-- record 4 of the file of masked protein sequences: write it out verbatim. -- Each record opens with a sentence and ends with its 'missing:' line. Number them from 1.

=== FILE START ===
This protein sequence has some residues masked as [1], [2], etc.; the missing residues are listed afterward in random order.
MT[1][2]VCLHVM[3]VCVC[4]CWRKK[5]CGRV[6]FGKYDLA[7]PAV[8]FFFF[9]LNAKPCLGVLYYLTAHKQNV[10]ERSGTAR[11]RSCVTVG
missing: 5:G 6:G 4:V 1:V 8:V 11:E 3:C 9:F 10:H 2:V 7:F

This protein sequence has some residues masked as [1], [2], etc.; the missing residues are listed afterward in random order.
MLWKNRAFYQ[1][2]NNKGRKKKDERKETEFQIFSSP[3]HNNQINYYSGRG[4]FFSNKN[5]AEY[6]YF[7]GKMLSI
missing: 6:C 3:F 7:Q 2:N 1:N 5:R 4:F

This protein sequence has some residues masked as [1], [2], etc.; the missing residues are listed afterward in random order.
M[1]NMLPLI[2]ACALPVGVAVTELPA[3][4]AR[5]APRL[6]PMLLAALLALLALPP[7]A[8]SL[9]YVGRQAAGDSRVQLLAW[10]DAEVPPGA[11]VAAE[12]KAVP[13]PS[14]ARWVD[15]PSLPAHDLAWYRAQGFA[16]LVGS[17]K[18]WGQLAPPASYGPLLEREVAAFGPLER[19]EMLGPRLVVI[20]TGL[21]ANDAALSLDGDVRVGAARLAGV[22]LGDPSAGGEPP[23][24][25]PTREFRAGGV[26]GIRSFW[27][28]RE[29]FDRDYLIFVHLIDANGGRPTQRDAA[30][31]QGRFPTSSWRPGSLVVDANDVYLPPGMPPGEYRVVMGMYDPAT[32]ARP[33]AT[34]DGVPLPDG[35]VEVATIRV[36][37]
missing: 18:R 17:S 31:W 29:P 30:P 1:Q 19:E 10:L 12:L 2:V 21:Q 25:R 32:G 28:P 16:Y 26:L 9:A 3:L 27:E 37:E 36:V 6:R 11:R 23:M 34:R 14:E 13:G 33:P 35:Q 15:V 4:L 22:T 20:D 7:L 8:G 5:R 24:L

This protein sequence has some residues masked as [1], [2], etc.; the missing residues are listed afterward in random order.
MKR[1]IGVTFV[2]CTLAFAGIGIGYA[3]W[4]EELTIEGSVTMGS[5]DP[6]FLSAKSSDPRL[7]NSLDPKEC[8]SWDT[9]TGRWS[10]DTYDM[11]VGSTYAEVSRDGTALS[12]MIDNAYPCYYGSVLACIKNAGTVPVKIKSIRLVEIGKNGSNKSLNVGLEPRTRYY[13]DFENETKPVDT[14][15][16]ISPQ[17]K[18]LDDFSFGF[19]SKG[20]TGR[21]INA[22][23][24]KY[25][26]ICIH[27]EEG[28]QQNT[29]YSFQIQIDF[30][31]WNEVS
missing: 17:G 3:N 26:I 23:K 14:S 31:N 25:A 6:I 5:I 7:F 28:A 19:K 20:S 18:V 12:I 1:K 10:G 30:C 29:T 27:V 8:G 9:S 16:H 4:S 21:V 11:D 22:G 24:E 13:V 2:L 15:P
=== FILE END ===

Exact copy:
This protein sequence has some residues masked as [1], [2], etc.; the missing residues are listed afterward in random order.
MKR[1]IGVTFV[2]CTLAFAGIGIGYA[3]W[4]EELTIEGSVTMGS[5]DP[6]FLSAKSSDPRL[7]NSLDPKEC[8]SWDT[9]TGRWS[10]DTYDM[11]VGSTYAEVSRDGTALS[12]MIDNAYPCYYGSVLACIKNAGTVPVKIKSIRLVEIGKNGSNKSLNVGLEPRTRYY[13]DFENETKPVDT[14][15][16]ISPQ[17]K[18]LDDFSFGF[19]SKG[20]TGR[21]INA[22][23][24]KY[25][26]ICIH[27]EEG[28]QQNT[29]YSFQIQIDF[30][31]WNEVS
missing: 17:G 3:N 26:I 23:K 14:S 31:N 25:A 6:I 5:I 7:F 28:A 19:K 20:S 18:V 12:I 1:K 10:G 30:C 29:T 27:V 8:G 9:S 16:H 4:S 21:V 11:D 22:G 24:E 13:V 2:L 15:P